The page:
Why you should be a salt snob
Yes, I am writing a post on salt...
Here's why: many of us do our best to avoid refined foods. We minimize our consumption of white sugar, seek out whole grains, and keep our fast food binges to a minimum. However, we often add salt to practically every single savory dish we make without a second thought (I mean, it's salt, what is there to think about?). Unfortunately, in the world of food manufacturing nothing is simple, not even salt.
Salt (or sodium chloride as you might remember from chemistry class), is an essential nutrient. We can't function without it. Sodium and chloride are the body's principal electrolytes, and they are essential for maintaining fluid balance. Sodium is required for nerve function and muscle contraction, while chloride is needed for the production of hydrochloric acid in the stomach, the elimination of carbon dioxide in the lungs, and the proper functioning of our immune system (amongst other things).
Unfortunately, table salt, the salt many of us use on a daily basis, is heavily processed.
In its natural form, salt contains almost sixty trace minerals that are a healthy part of our diet (such as potassium, zinc and magnesium - the exact makeup of the minerals will vary depending on the source).
Refined table salt on the other hand, has been heavily manufactured: this industrial processes strips the product (usually sourced from underground mines) of most all of these minerals while adding in "anti-caking chemicals" to ensure the smooth flow of the finely-ground crystals as you pour them into your cooking pot. In fact, the FDA allows up to two percent of a salt package's contents to contain anti-caking agents (!). Anyone who has any experience with natural salt knows that it is completely natural for it to clump together, and so this addition is completely aesthetic.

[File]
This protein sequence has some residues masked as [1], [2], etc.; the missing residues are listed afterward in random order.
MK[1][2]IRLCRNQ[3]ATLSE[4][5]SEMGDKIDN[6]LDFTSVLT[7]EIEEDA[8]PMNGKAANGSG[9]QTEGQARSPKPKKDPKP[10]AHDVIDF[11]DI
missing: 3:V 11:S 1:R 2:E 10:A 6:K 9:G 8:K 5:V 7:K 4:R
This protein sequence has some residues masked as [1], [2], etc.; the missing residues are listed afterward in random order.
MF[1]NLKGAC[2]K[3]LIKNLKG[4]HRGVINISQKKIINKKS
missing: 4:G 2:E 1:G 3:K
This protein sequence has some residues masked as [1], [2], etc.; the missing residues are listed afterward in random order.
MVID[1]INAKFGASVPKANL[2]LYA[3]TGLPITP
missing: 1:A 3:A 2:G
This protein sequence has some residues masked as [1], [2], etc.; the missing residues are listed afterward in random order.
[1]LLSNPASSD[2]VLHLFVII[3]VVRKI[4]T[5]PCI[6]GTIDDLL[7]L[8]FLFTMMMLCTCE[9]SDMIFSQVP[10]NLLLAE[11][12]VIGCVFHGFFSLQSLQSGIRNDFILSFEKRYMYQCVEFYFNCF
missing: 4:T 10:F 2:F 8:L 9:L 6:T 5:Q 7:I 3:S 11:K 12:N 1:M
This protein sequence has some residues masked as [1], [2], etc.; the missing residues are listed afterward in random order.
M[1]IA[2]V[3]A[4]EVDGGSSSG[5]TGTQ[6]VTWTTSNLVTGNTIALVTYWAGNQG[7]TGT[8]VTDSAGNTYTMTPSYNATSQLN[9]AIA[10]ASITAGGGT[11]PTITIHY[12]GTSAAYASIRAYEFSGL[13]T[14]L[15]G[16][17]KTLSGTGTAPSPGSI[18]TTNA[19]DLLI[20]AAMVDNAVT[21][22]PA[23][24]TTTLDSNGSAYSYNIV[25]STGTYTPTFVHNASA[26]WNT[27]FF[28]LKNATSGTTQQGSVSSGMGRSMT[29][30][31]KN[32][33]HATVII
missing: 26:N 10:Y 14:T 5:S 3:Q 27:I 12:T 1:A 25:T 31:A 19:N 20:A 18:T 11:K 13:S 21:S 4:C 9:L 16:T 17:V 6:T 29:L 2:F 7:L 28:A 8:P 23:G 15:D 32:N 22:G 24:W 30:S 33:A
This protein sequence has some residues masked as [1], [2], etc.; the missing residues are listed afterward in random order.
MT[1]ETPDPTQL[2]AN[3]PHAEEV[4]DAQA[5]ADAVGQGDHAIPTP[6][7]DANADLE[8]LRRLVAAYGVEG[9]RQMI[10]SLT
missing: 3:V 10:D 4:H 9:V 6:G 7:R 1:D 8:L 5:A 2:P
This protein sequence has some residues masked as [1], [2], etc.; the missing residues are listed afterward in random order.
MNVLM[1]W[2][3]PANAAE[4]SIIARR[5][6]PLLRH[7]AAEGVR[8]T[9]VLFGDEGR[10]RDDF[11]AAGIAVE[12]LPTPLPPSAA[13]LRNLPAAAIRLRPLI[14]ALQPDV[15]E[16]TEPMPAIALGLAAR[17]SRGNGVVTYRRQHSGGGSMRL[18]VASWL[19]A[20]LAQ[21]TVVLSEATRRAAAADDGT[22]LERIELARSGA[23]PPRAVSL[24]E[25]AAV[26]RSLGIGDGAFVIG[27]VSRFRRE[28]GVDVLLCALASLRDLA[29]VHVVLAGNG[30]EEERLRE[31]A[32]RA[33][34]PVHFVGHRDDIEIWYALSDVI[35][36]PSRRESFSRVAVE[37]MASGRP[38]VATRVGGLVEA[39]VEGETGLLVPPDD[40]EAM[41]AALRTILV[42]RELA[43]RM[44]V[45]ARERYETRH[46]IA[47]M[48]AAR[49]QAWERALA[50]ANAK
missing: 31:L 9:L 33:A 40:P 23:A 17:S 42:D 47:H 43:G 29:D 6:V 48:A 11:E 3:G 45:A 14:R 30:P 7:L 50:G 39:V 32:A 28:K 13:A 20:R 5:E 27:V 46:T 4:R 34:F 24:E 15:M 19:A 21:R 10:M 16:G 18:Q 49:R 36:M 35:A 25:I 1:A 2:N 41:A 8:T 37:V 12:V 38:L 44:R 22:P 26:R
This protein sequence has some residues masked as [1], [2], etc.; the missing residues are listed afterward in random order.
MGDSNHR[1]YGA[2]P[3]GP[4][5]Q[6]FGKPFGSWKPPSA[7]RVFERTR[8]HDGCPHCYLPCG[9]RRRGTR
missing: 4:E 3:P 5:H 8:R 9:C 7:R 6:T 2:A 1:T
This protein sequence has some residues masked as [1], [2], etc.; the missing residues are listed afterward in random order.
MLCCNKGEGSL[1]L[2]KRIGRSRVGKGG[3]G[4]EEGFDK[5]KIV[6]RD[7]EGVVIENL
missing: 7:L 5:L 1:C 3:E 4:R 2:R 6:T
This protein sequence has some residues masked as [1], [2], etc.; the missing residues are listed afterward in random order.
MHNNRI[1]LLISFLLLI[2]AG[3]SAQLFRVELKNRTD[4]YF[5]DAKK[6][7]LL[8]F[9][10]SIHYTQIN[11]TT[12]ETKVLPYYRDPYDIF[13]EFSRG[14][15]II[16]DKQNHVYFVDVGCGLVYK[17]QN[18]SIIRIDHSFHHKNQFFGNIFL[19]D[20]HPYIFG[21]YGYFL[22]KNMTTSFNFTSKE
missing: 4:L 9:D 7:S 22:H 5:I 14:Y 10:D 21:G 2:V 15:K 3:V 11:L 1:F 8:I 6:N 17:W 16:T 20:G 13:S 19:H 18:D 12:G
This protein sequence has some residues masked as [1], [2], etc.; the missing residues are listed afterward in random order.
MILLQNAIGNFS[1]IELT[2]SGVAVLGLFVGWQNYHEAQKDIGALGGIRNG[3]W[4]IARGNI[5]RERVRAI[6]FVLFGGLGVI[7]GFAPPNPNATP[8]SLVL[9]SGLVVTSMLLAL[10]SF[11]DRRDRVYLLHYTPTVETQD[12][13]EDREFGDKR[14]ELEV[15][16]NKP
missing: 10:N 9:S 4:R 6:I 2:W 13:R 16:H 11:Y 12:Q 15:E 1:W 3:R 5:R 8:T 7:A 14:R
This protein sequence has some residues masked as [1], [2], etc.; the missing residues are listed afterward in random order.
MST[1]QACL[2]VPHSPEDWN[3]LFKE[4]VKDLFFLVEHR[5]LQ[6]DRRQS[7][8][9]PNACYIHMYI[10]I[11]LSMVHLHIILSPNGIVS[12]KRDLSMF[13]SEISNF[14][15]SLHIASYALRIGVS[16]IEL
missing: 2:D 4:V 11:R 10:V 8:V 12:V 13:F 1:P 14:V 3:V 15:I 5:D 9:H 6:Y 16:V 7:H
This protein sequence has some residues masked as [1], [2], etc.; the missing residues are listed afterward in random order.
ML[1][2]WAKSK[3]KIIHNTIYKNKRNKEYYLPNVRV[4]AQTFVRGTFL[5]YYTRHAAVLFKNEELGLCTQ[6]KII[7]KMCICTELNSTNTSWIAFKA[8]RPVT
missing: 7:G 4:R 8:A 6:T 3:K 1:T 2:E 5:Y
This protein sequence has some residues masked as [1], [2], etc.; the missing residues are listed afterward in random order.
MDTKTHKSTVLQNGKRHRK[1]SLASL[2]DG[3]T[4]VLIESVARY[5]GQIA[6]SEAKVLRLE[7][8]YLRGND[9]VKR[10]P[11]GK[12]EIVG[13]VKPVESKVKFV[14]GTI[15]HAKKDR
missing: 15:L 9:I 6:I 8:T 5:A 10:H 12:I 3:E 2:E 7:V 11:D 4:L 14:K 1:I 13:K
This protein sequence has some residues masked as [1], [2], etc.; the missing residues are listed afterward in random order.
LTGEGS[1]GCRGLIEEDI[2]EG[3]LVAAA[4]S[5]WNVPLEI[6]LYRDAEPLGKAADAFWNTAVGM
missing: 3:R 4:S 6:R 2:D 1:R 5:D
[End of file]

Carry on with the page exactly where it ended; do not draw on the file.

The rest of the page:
I personally enjoy either sea salt (I like this brand) or Himalayan salt, not for the health benefits, but mostly for the taste. After a few years of cooking with them exclusively, I find the taste of table salt to be quite metallic (and I know of many people who feel the same way). And also, while I do not worry about the lack of trace minerals in table salt (the amounts are minute, and can be compensated for with a well-balanced diet), I doworry about ingesting anti-caking chemicals in almost every meal. Why should I consume a completely unnecessary manmade chemical every single day when I don't have to?
Finally, a note for those of you watching your salt intake...
I won't go into the topic of the salt and heart disease in this post (although there is much to say), but I do want to share an eye-opening statistic, since many people I know are trying to minimize their salt intake: did you know that in the United States, 75 percent of the salt we ingest is added during food processing and manufacturing, and NOT while cooking or at the table (Higdon et. al, 2012). In other words, three quarters of the salt we ingest comes from restaurants, canned food, chips and other snacks, microwave dinners, store-bought BREAD (that's a big one), and even cereal (up to 700 mg of salt in 1 cup of many cereals - can you believe it?). So, if you are concerned about your sodium levels, the best thing you can do is enjoy yummy homemade meals. There is no point in carefully measuring out each teaspoon of salt we are using in our own kitchens if we are going to be eating out for lunch everyday while at the office... food for thought.
And also, read labels - salt is quite literally everywhere (and like I mentioned, bread is a HUGE source of salt).
Higdon, J., & Drake, V. J. (2012).
Evidence-Based Approach to Vitamins and Minerals: Health Benefits and Intake Recommendations